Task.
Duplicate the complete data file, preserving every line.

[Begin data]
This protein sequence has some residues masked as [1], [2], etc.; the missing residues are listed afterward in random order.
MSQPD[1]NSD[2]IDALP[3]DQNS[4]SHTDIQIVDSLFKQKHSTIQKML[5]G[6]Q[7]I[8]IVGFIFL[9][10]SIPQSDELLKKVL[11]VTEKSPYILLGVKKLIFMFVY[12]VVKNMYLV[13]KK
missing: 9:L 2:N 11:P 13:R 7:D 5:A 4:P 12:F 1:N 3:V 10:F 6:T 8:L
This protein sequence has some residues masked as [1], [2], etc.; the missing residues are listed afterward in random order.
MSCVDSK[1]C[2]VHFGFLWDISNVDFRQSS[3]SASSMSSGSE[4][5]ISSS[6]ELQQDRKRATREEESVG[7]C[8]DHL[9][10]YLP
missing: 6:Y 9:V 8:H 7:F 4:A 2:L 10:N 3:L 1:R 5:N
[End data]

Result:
This protein sequence has some residues masked as [1], [2], etc.; the missing residues are listed afterward in random order.
MSQPD[1]NSD[2]IDALP[3]DQNS[4]SHTDIQIVDSLFKQKHSTIQKML[5]G[6]Q[7]I[8]IVGFIFL[9][10]SIPQSDELLKKVL[11]VTEKSPYILLGVKKLIFMFVY[12]VVKNMYLV[13]KK
missing: 9:L 2:N 11:P 13:R 7:D 5:A 4:P 12:F 1:N 3:V 10:F 6:T 8:L
This protein sequence has some residues masked as [1], [2], etc.; the missing residues are listed afterward in random order.
MSCVDSK[1]C[2]VHFGFLWDISNVDFRQSS[3]SASSMSSGSE[4][5]ISSS[6]ELQQDRKRATREEESVG[7]C[8]DHL[9][10]YLP
missing: 6:Y 9:V 8:H 7:F 4:A 2:L 10:N 3:L 1:R 5:N